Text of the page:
- J;w,i .ii,, , Ifrfriifo.-a crm'0.mil,-fiii.f.mAM ...
j much that of the Hiu'.loos either
I Ancient or Modem, I'Cobably every
word I hnc tfXecl cam be tiaced
back to an original used by the
ancestors of both. The Anglo
Saxon beside biiiug a cousin to the
j Hindoo is nephew of old D.uius
and of the fellow who tried to put
a Btooklyu hi idgetu'rojss the Helles
pont, and of that one, perhaps the
same, who hanged I Hainan on a
gallows 50 cubits high; but he is no
earthly relation so far as we know
to Abraham, Isaac, and Jacob, or
to their descendents, who neverthe
less thrive so well among nu alien
race in these modern days, and
compose about a quarter of the
population of the City of New York
and still have a few left over for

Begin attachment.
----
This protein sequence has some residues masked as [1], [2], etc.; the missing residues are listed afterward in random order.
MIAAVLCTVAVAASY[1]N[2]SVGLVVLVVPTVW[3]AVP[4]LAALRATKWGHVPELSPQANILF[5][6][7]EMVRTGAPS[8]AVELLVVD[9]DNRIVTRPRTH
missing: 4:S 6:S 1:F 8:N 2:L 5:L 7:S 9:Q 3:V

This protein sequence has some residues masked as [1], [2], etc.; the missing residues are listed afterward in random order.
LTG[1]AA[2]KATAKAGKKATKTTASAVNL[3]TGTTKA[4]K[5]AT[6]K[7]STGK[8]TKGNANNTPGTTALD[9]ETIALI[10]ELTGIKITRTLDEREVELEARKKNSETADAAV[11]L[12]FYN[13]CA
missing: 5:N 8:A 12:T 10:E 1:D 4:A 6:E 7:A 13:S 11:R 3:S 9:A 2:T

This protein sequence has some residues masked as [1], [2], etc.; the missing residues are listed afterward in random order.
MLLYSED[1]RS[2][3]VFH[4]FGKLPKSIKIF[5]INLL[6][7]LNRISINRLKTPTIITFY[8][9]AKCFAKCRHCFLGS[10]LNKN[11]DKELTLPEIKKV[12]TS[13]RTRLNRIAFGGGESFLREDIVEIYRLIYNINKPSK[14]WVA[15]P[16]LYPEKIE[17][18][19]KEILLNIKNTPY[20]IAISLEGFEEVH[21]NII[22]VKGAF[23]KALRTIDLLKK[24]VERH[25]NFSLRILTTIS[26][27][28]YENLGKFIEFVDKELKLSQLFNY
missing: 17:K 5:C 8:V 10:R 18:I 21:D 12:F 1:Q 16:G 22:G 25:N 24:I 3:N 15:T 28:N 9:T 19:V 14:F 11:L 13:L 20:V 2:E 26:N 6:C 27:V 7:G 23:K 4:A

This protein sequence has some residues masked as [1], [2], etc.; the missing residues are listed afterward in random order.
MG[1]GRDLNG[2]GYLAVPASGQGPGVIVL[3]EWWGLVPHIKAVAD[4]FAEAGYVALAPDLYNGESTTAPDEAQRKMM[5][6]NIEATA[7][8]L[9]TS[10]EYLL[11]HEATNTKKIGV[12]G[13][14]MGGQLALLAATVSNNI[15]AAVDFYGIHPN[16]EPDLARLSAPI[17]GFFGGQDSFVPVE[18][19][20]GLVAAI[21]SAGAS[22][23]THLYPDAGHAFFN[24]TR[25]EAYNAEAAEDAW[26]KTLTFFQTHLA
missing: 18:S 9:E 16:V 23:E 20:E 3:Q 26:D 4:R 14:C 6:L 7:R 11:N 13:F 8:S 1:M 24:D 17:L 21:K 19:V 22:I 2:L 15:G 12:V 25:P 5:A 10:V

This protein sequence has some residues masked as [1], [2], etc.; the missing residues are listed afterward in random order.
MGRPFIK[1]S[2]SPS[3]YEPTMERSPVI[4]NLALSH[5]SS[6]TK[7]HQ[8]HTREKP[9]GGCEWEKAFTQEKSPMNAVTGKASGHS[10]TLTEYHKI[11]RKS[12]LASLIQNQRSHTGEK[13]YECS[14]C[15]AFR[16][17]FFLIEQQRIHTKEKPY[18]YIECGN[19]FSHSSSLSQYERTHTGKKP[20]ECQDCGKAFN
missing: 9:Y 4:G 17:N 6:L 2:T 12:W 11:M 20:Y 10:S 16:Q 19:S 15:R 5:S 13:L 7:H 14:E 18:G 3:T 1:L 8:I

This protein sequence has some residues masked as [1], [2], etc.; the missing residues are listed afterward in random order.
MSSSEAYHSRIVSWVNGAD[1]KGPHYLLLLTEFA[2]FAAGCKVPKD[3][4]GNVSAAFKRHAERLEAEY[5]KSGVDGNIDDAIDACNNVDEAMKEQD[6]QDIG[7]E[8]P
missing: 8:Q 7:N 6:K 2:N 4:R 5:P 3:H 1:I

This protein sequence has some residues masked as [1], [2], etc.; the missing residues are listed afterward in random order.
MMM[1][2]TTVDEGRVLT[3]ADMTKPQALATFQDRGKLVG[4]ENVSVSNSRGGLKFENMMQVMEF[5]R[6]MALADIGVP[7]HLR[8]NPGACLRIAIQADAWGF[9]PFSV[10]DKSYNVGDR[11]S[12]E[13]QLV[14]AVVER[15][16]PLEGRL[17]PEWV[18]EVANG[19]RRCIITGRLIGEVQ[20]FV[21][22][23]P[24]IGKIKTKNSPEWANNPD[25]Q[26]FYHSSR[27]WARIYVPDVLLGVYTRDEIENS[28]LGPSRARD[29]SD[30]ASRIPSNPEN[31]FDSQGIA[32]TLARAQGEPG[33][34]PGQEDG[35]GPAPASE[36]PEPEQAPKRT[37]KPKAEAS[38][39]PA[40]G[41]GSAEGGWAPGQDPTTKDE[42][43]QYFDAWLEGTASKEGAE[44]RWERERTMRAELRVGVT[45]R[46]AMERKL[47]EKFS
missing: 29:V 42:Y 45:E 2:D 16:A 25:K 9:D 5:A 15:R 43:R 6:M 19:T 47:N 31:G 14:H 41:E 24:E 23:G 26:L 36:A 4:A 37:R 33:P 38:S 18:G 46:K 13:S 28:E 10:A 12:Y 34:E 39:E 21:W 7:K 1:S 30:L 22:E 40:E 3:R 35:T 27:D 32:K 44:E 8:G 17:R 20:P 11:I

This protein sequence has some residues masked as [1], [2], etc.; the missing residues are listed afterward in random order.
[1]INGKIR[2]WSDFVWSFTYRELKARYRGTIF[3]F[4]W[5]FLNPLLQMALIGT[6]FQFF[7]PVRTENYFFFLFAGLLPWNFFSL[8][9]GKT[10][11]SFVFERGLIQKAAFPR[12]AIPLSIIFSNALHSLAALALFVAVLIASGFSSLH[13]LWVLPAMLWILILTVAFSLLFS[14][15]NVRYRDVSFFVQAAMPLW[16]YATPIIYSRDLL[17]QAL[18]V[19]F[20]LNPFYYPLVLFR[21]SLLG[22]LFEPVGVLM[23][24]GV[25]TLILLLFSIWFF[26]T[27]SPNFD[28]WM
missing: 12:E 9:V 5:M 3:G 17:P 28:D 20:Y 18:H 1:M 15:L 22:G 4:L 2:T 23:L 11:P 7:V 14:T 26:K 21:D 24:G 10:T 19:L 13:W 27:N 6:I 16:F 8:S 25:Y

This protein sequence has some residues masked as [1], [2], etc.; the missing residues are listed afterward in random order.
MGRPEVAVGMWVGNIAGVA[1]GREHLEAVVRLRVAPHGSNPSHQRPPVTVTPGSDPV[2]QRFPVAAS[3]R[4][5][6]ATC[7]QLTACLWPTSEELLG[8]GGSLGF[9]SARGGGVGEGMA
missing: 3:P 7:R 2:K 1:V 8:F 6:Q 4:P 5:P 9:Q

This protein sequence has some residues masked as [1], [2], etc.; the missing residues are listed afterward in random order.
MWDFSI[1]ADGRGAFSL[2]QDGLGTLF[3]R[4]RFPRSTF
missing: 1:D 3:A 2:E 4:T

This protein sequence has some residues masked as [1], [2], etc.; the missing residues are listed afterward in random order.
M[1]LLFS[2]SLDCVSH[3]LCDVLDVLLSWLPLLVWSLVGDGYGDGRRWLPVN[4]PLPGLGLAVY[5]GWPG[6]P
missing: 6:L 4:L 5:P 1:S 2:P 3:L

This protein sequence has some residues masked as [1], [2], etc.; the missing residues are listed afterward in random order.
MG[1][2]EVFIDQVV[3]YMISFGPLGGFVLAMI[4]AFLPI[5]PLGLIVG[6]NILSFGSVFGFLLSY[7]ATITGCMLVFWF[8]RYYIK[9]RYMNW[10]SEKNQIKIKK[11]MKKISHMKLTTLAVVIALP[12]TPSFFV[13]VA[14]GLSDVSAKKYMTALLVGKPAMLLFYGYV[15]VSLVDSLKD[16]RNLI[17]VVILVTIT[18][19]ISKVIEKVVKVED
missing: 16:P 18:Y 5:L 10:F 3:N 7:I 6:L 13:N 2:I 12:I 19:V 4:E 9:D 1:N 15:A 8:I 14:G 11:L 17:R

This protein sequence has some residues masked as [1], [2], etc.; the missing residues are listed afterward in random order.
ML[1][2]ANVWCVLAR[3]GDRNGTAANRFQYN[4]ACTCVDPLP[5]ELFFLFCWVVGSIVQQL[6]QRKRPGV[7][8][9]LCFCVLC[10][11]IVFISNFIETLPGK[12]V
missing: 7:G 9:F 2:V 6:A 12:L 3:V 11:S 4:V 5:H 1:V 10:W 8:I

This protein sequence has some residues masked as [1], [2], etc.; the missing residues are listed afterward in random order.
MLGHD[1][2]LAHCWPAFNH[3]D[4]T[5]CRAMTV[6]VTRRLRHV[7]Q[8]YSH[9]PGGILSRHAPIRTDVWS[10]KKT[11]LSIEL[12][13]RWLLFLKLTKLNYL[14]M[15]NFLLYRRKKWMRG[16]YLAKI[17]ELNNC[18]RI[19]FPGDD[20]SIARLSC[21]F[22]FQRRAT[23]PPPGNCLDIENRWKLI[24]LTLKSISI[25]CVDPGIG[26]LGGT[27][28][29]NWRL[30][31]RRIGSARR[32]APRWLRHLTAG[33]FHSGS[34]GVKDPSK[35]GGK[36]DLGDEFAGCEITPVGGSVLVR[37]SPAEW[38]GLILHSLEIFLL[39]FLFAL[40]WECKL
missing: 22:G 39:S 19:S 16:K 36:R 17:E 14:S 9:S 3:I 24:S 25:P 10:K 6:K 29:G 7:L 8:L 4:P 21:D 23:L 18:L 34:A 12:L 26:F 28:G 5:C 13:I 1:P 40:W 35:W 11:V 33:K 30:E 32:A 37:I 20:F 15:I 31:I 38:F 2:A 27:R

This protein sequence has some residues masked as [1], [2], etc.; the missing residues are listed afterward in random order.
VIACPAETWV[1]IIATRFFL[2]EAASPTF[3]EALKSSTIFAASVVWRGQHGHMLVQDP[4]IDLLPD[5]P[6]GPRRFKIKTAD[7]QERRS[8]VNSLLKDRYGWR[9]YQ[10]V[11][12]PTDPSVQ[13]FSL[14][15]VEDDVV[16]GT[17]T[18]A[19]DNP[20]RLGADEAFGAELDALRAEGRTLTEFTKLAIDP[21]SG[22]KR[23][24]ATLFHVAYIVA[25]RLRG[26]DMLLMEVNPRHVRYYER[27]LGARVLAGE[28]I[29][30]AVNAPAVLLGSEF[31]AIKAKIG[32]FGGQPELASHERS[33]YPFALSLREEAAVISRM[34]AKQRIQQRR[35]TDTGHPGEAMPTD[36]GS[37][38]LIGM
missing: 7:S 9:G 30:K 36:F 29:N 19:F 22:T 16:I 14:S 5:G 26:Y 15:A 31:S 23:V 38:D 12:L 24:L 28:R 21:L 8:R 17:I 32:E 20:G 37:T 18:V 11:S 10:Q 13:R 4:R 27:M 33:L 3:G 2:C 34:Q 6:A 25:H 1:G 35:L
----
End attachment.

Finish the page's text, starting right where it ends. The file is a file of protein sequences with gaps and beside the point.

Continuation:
Chicago and San Francisco.
Thus we see that our family, the
Itido-Kuropcau, runs .right up
through Western Central Asia, from ,
the Indian Ocean, leaving the Ag
glutinativcs on one side and the
Semites on the other; crosses the
Mediterranean, and with the ex
ception of the Huns, Turks, Laps
and Fins, occupies the whole of the
Continent of Hurope. traverses the
Atlantic and occupies North and 1
South America, with the exception j
of Indians not taxed and Negroes
not lynched; embarks on the 1
appropriates Hawaii at the
request of everybody except the
Hawaiiaus, and turns bad Tagalogs
into good ones in the Philipines by
the time honored method applied to
the American Indian, a method that
seems to he as old with the Indo-
Kuropeau race as the roots of their
The general relationship of these
various and widely separated dia
lects of the mother tongue was re
cognized clearly from the time of
Sir U'illiam Jones, whom I referred
to above; he was followed in the
latter part of the last century by a
number of distinguished scholars,
mostly Germans, who systematized
the work of investigation and put
it upon a scientific basis. The two
most distinguished of these were